“Next Jesus was taken into the wild by the Spirit for the Test. The Devil was ready to give it. Jesus prepared for the Test by fasting forty days and forty nights. That left him, of course, in a state of extreme hunger, which the Devil took advantage of in the first test: “Since you are God’s Son, speak the word that will turn these stones into loaves of bread.” Jesus answered by quoting Deuteronomy: “It takes more than bread to stay alive. It takes a steady stream of words from God’s mouth.”” – Matthew 4:1-4.

Ever sit back and evaluate your life, both the highs and the lows and those humdrum periods we all experience from time to time? It’s those times when you wonder if your hard work will ever pay off. It is those times when you are so immersed in the day-to-day grind that your larger goals seem out of reach. You haven’t done the math, but it seems there are more boring days when life is spent in relative obscurity, than spectacular ones. The normal you experience in life is not the normal you envisioned, but it is the normal nonetheless. And let’s face it, normal doesn’t exactly give us butterflies. Or your life may be anything but normal, and you wish for normality when you seem to always be wandering in the wilderness.

We will all spend some time in the wilderness as Jesus did when the devil tempted Him. But not all that happens in the wilderness or obscurity is bad, because it is in those places that God is working. It is the place where we can better tune our heart to the small voice of the Spirit.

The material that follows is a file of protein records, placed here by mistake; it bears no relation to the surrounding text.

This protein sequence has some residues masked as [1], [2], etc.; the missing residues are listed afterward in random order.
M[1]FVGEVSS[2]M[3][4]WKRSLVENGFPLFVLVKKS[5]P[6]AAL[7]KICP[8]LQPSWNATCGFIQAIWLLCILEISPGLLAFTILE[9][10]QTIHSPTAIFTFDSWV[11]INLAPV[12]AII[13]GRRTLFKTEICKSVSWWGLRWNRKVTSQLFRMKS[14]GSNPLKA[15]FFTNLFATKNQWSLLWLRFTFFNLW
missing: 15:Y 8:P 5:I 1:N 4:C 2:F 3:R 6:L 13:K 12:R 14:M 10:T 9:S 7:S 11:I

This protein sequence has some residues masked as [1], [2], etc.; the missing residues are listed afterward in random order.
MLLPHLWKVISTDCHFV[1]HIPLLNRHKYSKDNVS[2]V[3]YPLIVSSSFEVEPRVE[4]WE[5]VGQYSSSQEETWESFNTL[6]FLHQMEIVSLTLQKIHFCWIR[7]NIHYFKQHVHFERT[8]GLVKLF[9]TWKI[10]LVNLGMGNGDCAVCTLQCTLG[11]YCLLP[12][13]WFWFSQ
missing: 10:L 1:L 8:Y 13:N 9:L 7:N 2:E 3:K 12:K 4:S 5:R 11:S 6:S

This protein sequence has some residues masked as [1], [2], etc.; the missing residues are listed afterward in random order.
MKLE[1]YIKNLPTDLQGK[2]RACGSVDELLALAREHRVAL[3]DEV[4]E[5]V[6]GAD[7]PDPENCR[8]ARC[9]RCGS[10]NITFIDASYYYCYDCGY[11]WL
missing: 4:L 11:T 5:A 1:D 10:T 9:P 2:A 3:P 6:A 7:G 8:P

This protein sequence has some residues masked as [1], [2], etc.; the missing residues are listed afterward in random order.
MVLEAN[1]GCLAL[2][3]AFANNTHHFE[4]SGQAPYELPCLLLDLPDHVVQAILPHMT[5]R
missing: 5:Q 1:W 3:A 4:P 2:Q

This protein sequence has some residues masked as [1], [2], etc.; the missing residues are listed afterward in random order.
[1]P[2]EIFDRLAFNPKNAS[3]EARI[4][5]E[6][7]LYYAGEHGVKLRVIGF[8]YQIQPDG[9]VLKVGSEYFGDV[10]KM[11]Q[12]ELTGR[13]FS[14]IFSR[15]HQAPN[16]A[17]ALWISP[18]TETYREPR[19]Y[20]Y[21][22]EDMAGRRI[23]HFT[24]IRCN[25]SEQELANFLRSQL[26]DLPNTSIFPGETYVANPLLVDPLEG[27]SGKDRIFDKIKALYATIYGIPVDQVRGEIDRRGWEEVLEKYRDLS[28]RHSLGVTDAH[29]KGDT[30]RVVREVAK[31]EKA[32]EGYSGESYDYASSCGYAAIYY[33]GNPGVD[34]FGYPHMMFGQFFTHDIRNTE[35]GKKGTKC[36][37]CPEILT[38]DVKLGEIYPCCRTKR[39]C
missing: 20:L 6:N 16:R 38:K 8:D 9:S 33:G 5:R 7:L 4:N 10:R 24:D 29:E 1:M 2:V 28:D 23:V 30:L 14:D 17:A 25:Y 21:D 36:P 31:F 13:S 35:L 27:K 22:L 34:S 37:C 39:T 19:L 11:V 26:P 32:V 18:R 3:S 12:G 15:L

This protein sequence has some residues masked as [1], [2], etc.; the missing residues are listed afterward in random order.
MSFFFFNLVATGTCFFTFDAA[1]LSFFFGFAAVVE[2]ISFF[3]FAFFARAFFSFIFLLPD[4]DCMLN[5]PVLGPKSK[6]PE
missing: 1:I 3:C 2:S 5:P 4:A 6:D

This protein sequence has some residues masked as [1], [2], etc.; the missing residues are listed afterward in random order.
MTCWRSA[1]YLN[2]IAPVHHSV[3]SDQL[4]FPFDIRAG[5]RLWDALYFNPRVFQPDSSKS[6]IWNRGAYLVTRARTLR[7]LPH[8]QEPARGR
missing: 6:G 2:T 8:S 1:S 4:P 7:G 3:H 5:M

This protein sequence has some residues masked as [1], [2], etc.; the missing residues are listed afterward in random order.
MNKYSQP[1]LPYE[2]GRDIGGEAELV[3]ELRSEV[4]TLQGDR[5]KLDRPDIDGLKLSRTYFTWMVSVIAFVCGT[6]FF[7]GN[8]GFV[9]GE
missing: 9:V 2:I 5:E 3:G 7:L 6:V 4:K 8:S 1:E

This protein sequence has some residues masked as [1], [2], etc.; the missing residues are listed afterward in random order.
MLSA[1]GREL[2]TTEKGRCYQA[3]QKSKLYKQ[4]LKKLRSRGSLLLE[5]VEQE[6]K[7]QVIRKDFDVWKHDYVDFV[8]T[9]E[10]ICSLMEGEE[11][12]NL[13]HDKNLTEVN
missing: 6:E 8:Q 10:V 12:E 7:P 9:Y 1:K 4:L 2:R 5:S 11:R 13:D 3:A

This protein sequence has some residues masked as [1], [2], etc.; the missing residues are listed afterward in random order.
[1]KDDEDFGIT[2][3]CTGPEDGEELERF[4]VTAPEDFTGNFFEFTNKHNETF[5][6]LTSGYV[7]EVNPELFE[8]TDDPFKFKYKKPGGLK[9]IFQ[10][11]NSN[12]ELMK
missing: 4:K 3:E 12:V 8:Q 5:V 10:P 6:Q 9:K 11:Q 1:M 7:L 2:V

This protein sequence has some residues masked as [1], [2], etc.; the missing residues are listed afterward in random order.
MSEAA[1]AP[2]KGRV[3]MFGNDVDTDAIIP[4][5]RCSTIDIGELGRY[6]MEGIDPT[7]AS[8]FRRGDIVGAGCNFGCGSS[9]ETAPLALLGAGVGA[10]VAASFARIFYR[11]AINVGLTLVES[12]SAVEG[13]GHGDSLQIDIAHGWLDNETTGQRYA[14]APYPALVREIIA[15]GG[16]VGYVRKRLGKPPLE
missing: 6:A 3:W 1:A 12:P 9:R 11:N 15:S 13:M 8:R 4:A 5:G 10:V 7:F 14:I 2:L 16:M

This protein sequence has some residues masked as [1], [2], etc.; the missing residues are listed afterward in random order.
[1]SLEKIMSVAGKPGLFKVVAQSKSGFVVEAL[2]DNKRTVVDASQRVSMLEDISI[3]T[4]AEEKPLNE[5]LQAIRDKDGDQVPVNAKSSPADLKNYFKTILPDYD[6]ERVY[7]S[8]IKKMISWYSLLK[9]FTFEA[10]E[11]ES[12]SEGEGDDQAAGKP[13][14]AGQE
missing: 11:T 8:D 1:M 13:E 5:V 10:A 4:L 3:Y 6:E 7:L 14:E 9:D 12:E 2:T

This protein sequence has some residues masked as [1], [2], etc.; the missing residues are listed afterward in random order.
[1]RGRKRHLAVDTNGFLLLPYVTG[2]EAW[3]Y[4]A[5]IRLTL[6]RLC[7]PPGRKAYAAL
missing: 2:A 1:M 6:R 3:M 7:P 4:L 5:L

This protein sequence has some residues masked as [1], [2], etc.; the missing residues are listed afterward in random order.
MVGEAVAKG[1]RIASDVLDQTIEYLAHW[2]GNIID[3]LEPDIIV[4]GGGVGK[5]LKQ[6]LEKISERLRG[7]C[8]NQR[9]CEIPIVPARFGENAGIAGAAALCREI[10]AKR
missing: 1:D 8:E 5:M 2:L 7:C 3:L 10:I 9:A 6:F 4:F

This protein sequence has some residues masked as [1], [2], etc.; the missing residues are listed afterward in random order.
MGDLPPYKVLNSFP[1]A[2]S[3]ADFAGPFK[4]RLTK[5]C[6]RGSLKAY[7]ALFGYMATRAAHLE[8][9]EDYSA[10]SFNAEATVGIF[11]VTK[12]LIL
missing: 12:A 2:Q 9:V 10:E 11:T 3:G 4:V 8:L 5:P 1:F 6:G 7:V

Being in the wilderness is not punishment. God draws people into obscurity, into the wilderness, not because He’s angry with them, or because they aren’t “successful” enough, but because He wants to go deeper in His relationship with them. The wilderness, or obscurity is the place that reveals the depth of God’s love for us, every bit as much as it spotlights our enemy that constantly seeks to tempt us. We should not be afraid of the wilderness because it is there that the Lord shows us the things He has for us in it; the people He might have us love, the battles He has asked us to fight, and the wounds He has yet to heal. The wilderness is a prequel for things yet to come.

And the wilderness or obscurity can be a place of new beginnings. After their 40 year stay in the wilderness, Joshua let the people of God cross the Jordan into the Promised Land. In Hosea’s day, God led Israel through the wilderness to bring the nation back to Himself. “But then I will win her back once again. I will lead her into the desert and speak tenderly to her there.” (Hosea 2:14).  John the Baptist marked a new beginning for Israel by introducing God’s people to their long-awaited Messiah in the wilderness. “In those days John the Baptist came to the Judean wilderness and began preaching. His message was, “Repent of your sins and turn to God, for the Kingdom of Heaven is near.” The prophet Isaiah was speaking about John when he said, “He is a voice shouting in the wilderness, ‘Prepare the way for the Lord’s coming! Clear the road for him!’” (Matthew 3:1-3)

Your wilderness or obscurity experience is the place where God prepares you for “His purposes.” You may feel that the darkness of the wilderness will never cease, but the time will come when the Lord will bring you out of obscurity to the place He desires for you. 

Discussion Question:

  1. What can we do when we are in the wilderness?
  2. Read James 1:2-4; Romans 5:3-5: What is the purpose and benefits of being in the wilderness?
  3. What can we apply to our lives from the message this week?